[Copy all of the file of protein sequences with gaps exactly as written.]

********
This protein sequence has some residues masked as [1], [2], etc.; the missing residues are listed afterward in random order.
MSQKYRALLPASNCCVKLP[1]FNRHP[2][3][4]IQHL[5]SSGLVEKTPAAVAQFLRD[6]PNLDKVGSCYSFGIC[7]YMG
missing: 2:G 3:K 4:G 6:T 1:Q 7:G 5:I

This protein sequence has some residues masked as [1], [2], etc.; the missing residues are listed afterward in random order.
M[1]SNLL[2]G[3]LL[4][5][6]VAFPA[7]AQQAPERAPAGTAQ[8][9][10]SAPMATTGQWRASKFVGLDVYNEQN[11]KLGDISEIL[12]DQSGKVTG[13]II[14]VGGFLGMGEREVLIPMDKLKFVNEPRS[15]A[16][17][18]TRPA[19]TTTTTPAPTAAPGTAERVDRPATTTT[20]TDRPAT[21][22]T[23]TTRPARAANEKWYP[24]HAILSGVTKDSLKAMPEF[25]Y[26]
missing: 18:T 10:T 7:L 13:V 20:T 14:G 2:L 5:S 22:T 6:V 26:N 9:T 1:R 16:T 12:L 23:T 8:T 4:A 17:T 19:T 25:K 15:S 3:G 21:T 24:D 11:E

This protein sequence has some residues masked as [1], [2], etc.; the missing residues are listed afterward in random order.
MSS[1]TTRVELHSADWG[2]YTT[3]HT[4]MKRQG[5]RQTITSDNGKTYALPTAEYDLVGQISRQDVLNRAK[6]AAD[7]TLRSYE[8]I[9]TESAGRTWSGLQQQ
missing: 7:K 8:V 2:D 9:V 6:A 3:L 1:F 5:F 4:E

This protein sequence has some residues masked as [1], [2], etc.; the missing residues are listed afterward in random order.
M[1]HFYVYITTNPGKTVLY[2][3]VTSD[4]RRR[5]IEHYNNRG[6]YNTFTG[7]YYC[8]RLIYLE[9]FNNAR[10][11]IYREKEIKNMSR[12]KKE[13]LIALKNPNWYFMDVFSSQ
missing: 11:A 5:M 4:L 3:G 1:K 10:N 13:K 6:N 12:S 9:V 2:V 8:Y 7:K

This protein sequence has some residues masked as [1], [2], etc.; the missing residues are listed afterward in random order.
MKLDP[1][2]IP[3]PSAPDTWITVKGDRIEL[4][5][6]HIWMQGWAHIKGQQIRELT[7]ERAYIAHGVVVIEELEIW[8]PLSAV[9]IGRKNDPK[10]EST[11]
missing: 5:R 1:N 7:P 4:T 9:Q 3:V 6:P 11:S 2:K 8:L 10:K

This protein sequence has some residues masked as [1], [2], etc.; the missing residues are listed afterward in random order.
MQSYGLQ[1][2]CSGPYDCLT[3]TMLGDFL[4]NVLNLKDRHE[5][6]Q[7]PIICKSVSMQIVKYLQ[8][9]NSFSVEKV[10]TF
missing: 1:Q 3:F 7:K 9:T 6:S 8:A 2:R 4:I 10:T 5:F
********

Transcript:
This protein sequence has some residues masked as [1], [2], etc.; the missing residues are listed afterward in random order.
MSQKYRALLPASNCCVKLP[1]FNRHP[2][3][4]IQHL[5]SSGLVEKTPAAVAQFLRD[6]PNLDKVGSCYSFGIC[7]YMG
missing: 2:G 3:K 4:G 6:T 1:Q 7:G 5:I

This protein sequence has some residues masked as [1], [2], etc.; the missing residues are listed afterward in random order.
M[1]SNLL[2]G[3]LL[4][5][6]VAFPA[7]AQQAPERAPAGTAQ[8][9][10]SAPMATTGQWRASKFVGLDVYNEQN[11]KLGDISEIL[12]DQSGKVTG[13]II[14]VGGFLGMGEREVLIPMDKLKFVNEPRS[15]A[16][17][18]TRPA[19]TTTTTPAPTAAPGTAERVDRPATTTT[20]TDRPAT[21][22]T[23]TTRPARAANEKWYP[24]HAILSGVTKDSLKAMPEF[25]Y[26]
missing: 18:T 10:T 7:L 13:V 20:T 14:G 2:L 5:S 22:T 6:V 26:N 9:T 1:R 16:T 12:L 23:T 8:T 4:A 17:T 19:T 25:K 15:S 3:G 21:T 24:D 11:E

This protein sequence has some residues masked as [1], [2], etc.; the missing residues are listed afterward in random order.
MSS[1]TTRVELHSADWG[2]YTT[3]HT[4]MKRQG[5]RQTITSDNGKTYALPTAEYDLVGQISRQDVLNRAK[6]AAD[7]TLRSYE[8]I[9]TESAGRTWSGLQQQ
missing: 7:K 8:V 2:D 9:V 6:A 3:L 1:F 5:F 4:E

This protein sequence has some residues masked as [1], [2], etc.; the missing residues are listed afterward in random order.
M[1]HFYVYITTNPGKTVLY[2][3]VTSD[4]RRR[5]IEHYNNRG[6]YNTFTG[7]YYC[8]RLIYLE[9]FNNAR[10][11]IYREKEIKNMSR[12]KKE[13]LIALKNPNWYFMDVFSSQ
missing: 11:A 5:M 4:L 3:G 1:K 10:N 13:K 6:N 12:S 9:V 2:V 8:Y 7:K

This protein sequence has some residues masked as [1], [2], etc.; the missing residues are listed afterward in random order.
MKLDP[1][2]IP[3]PSAPDTWITVKGDRIEL[4][5][6]HIWMQGWAHIKGQQIRELT[7]ERAYIAHGVVVIEELEIW[8]PLSAV[9]IGRKNDPK[10]EST[11]
missing: 5:R 1:N 7:P 4:T 9:Q 3:V 6:P 11:S 2:K 8:L 10:K

This protein sequence has some residues masked as [1], [2], etc.; the missing residues are listed afterward in random order.
MQSYGLQ[1][2]CSGPYDCLT[3]TMLGDFL[4]NVLNLKDRHE[5][6]Q[7]PIICKSVSMQIVKYLQ[8][9]NSFSVEKV[10]TF
missing: 1:Q 3:F 7:K 9:T 6:S 8:A 2:R 4:I 10:T 5:F